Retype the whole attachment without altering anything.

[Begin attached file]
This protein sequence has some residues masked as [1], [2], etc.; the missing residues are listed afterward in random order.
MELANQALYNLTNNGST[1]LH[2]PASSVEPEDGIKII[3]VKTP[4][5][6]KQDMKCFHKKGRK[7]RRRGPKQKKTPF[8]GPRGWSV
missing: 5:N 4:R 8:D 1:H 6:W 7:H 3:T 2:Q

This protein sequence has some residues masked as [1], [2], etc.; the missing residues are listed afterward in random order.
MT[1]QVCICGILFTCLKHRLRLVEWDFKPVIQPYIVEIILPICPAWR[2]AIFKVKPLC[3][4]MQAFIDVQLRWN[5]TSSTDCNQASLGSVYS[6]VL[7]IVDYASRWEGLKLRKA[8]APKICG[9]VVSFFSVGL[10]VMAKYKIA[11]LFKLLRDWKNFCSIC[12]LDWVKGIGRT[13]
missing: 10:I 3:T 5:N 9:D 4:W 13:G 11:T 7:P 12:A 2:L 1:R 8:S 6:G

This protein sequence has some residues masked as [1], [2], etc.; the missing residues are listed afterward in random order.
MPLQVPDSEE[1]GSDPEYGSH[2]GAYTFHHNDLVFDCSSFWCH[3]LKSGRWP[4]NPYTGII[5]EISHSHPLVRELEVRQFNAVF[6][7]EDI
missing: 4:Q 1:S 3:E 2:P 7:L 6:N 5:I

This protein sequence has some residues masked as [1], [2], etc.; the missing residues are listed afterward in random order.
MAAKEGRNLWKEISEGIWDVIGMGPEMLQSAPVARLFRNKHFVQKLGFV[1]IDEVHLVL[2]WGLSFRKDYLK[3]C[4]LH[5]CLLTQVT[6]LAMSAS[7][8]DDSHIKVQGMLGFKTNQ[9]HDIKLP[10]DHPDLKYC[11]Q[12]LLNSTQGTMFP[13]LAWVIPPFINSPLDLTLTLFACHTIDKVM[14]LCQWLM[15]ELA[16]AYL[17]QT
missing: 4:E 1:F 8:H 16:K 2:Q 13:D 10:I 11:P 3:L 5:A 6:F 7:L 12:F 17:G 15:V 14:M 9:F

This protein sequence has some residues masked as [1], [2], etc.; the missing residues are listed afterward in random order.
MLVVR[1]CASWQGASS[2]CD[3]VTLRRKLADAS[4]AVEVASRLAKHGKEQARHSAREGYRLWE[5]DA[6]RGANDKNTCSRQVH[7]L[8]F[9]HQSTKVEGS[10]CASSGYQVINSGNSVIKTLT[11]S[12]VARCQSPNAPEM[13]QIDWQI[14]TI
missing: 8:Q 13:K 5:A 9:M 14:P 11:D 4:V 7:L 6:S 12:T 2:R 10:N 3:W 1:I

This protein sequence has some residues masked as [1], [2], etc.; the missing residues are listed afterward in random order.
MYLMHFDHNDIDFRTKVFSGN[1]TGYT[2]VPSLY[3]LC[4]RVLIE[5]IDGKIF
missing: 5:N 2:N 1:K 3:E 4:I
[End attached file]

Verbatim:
This protein sequence has some residues masked as [1], [2], etc.; the missing residues are listed afterward in random order.
MELANQALYNLTNNGST[1]LH[2]PASSVEPEDGIKII[3]VKTP[4][5][6]KQDMKCFHKKGRK[7]RRRGPKQKKTPF[8]GPRGWSV
missing: 5:N 4:R 8:D 1:H 6:W 7:H 3:T 2:Q

This protein sequence has some residues masked as [1], [2], etc.; the missing residues are listed afterward in random order.
MT[1]QVCICGILFTCLKHRLRLVEWDFKPVIQPYIVEIILPICPAWR[2]AIFKVKPLC[3][4]MQAFIDVQLRWN[5]TSSTDCNQASLGSVYS[6]VL[7]IVDYASRWEGLKLRKA[8]APKICG[9]VVSFFSVGL[10]VMAKYKIA[11]LFKLLRDWKNFCSIC[12]LDWVKGIGRT[13]
missing: 10:I 3:T 5:N 9:D 4:W 13:G 11:T 7:P 12:A 2:L 1:R 8:S 6:G

This protein sequence has some residues masked as [1], [2], etc.; the missing residues are listed afterward in random order.
MPLQVPDSEE[1]GSDPEYGSH[2]GAYTFHHNDLVFDCSSFWCH[3]LKSGRWP[4]NPYTGII[5]EISHSHPLVRELEVRQFNAVF[6][7]EDI
missing: 4:Q 1:S 3:E 2:P 7:L 6:N 5:I

This protein sequence has some residues masked as [1], [2], etc.; the missing residues are listed afterward in random order.
MAAKEGRNLWKEISEGIWDVIGMGPEMLQSAPVARLFRNKHFVQKLGFV[1]IDEVHLVL[2]WGLSFRKDYLK[3]C[4]LH[5]CLLTQVT[6]LAMSAS[7][8]DDSHIKVQGMLGFKTNQ[9]HDIKLP[10]DHPDLKYC[11]Q[12]LLNSTQGTMFP[13]LAWVIPPFINSPLDLTLTLFACHTIDKVM[14]LCQWLM[15]ELA[16]AYL[17]QT
missing: 4:E 1:F 8:H 16:K 2:Q 13:D 10:I 11:P 3:L 5:A 6:F 7:L 12:F 17:G 15:V 14:M 9:F

This protein sequence has some residues masked as [1], [2], etc.; the missing residues are listed afterward in random order.
MLVVR[1]CASWQGASS[2]CD[3]VTLRRKLADAS[4]AVEVASRLAKHGKEQARHSAREGYRLWE[5]DA[6]RGANDKNTCSRQVH[7]L[8]F[9]HQSTKVEGS[10]CASSGYQVINSGNSVIKTLT[11]S[12]VARCQSPNAPEM[13]QIDWQI[14]TI
missing: 8:Q 13:K 5:A 9:M 14:P 11:D 4:V 7:L 6:S 12:T 2:R 10:N 3:W 1:I

This protein sequence has some residues masked as [1], [2], etc.; the missing residues are listed afterward in random order.
MYLMHFDHNDIDFRTKVFSGN[1]TGYT[2]VPSLY[3]LC[4]RVLIE[5]IDGKIF
missing: 5:N 2:N 1:K 3:E 4:I